1. Bernie’s out, what does that mean for the party’s policy on Israel?
Last Wednesday, as Jewish Americans were busy wrapping up their Passover shopping (well distanced outside the supermarkets, or begging for an online delivery slot) and struggling to set up a Zoom call with their socially-distanced families, Bernie Sanders bowed out.
In a live streamed video message, Sanders explained that he “cannot in good conscience continue to mount a campaign that cannot win,” since his rival Joe Biden is leading in the delegate count and there is no feasible path for Sanders to capture the nomination.
This sober recognition put an end not only to the Democratic presidential race, but also to Sanders’s attempt to reshape the party as a progressive, social-democratic political body, and to the hopes and dreams of millions of young voters who had seen the Sanders revolution as their way of molding a future befitting a generation disenfranchised by the current political establishment.
But did the suspension of Bernie’s race also spell the end of the effort to shift the Democratic party’s Israel policy?
Sanders sought to replace the almost-automatic pro-Israel stance of the Democratic Party on Israel with an evenhanded approach to the Israeli-Palestinian conflict. This meant a license to criticize the Israeli government and policies, even in the harshest of terms, openly discussing pressuring Israel in order to change its policy toward the Palestinians in the West Bank and Gaza, and even going where few Democratic politicians have gone, by suggesting a cut to U.S. military aid to Israel, if it goes down the path of annexation and settlement expansion.
Sanders’s views on Israel were shared by many of his progressive supporters, but only by a handful of members of Congress and party officials. In fact, harshly criticizing Israel and threatening to cut aid are still considered off limits within the Democratic Party establishment, even at a time when more centrist Dems are willing to speak out against Benjamin Netanyahu and his policies.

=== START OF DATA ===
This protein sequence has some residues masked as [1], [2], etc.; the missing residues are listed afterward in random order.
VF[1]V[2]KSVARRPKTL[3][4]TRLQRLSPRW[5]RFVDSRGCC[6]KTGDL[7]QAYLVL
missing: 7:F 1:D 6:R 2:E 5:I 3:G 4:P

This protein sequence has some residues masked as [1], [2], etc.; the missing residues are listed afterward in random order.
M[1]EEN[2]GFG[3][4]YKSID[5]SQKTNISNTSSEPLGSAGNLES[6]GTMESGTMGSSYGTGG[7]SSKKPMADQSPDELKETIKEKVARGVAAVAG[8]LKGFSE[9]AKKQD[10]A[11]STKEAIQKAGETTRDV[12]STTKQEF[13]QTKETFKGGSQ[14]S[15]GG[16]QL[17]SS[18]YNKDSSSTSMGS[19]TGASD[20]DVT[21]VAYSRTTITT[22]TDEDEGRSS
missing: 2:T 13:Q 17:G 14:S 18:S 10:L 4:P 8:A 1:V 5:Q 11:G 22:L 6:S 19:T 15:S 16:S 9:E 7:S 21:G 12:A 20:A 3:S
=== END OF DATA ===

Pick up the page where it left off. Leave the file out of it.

In order to make a change, Sanders and his supporters will have to try to introduce language reflecting their views on Israel into the party’s platform. This is doable, since Sanders intends to remain on the ballots and hold on to his delegates, allowing him more say in shaping the platform. But it is unlikely for Sanders to waste too much political capital on forcing major changes on the issue of Israel. After all, health care and the economy are the burning issues in which Sanders can make his mark. Foreign policy comes in second.
For mainstream Dems, pro-Israel activists, the AIPAC crowd, and for the Democratic Majority for Israel donors, this is a moment of victory, or at least a chance catch their breath and put their worries aside for a while.
But not for long.
Sanders may be gone, but in two election cycles he has proven that the massive progressive camp within the Democratic Party has a different way of viewing Israel and its relationship with America.
Joe Biden is likely to be the last Democratic candidate to offer almost unconditional support for Israel, to curtail his criticism of its policies, to season it all with a spoonful of Yiddishkeit and top it off with decades-old anecdotes of his meetings with Golda Meir. The 2024 or 2028 nominee won’t be Bernie Sanders, but will probably hold positions on Israel closer to those of the Vermont senator than those held by the former vice president.
2. The DNC and Biden want to reassure Jewish Dems